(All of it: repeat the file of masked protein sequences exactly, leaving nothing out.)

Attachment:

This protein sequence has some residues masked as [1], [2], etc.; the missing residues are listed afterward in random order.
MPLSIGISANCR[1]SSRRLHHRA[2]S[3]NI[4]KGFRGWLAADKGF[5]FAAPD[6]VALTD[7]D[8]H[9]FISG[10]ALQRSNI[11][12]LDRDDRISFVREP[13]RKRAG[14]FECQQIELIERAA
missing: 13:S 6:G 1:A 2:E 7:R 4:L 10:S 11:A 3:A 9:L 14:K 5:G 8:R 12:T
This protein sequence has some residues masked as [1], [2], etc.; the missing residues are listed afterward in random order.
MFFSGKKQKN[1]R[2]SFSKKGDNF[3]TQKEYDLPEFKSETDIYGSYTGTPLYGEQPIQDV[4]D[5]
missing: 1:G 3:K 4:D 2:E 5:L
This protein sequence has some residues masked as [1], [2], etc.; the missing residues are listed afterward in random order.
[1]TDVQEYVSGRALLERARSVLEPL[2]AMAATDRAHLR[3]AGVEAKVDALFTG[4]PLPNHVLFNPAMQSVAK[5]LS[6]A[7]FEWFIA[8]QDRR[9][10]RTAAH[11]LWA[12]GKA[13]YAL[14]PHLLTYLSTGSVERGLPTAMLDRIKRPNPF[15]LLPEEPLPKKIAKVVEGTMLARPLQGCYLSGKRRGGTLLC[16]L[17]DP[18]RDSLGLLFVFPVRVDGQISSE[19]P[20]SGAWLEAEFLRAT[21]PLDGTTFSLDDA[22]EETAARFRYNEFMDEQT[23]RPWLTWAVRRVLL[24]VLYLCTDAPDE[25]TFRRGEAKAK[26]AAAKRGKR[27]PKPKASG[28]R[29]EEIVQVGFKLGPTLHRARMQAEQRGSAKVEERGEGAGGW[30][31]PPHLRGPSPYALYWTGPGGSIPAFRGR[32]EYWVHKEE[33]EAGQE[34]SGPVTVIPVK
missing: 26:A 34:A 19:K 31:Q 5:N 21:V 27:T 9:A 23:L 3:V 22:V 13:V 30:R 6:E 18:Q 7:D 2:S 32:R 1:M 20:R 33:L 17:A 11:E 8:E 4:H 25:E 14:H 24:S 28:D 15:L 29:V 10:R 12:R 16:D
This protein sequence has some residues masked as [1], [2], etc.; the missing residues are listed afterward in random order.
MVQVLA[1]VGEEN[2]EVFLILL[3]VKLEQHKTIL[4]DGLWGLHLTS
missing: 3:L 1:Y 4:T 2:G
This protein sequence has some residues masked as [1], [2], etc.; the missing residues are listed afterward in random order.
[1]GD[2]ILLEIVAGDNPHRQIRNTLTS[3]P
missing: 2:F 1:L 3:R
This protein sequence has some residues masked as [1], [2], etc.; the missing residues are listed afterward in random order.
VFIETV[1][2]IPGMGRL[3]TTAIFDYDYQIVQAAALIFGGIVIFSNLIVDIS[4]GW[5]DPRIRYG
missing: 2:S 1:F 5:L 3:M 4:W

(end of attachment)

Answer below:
This protein sequence has some residues masked as [1], [2], etc.; the missing residues are listed afterward in random order.
MPLSIGISANCR[1]SSRRLHHRA[2]S[3]NI[4]KGFRGWLAADKGF[5]FAAPD[6]VALTD[7]D[8]H[9]FISG[10]ALQRSNI[11][12]LDRDDRISFVREP[13]RKRAG[14]FECQQIELIERAA
missing: 13:S 6:G 1:A 2:E 7:R 4:L 10:S 11:A 3:A 9:L 14:K 5:G 8:R 12:T
This protein sequence has some residues masked as [1], [2], etc.; the missing residues are listed afterward in random order.
MFFSGKKQKN[1]R[2]SFSKKGDNF[3]TQKEYDLPEFKSETDIYGSYTGTPLYGEQPIQDV[4]D[5]
missing: 1:G 3:K 4:D 2:E 5:L
This protein sequence has some residues masked as [1], [2], etc.; the missing residues are listed afterward in random order.
[1]TDVQEYVSGRALLERARSVLEPL[2]AMAATDRAHLR[3]AGVEAKVDALFTG[4]PLPNHVLFNPAMQSVAK[5]LS[6]A[7]FEWFIA[8]QDRR[9][10]RTAAH[11]LWA[12]GKA[13]YAL[14]PHLLTYLSTGSVERGLPTAMLDRIKRPNPF[15]LLPEEPLPKKIAKVVEGTMLARPLQGCYLSGKRRGGTLLC[16]L[17]DP[18]RDSLGLLFVFPVRVDGQISSE[19]P[20]SGAWLEAEFLRAT[21]PLDGTTFSLDDA[22]EETAARFRYNEFMDEQT[23]RPWLTWAVRRVLL[24]VLYLCTDAPDE[25]TFRRGEAKAK[26]AAAKRGKR[27]PKPKASG[28]R[29]EEIVQVGFKLGPTLHRARMQAEQRGSAKVEERGEGAGGW[30][31]PPHLRGPSPYALYWTGPGGSIPAFRGR[32]EYWVHKEE[33]EAGQE[34]SGPVTVIPVK
missing: 26:A 34:A 19:K 31:Q 5:N 21:V 27:T 9:A 23:L 3:V 22:V 13:V 30:R 6:E 18:Q 7:D 2:S 32:R 1:M 20:R 33:L 17:A 11:E 8:E 4:H 25:E 14:H 24:S 28:D 15:L 29:V 10:R 12:R 16:D
This protein sequence has some residues masked as [1], [2], etc.; the missing residues are listed afterward in random order.
MVQVLA[1]VGEEN[2]EVFLILL[3]VKLEQHKTIL[4]DGLWGLHLTS
missing: 3:L 1:Y 4:T 2:G
This protein sequence has some residues masked as [1], [2], etc.; the missing residues are listed afterward in random order.
[1]GD[2]ILLEIVAGDNPHRQIRNTLTS[3]P
missing: 2:F 1:L 3:R
This protein sequence has some residues masked as [1], [2], etc.; the missing residues are listed afterward in random order.
VFIETV[1][2]IPGMGRL[3]TTAIFDYDYQIVQAAALIFGGIVIFSNLIVDIS[4]GW[5]DPRIRYG
missing: 2:S 1:F 5:L 3:M 4:W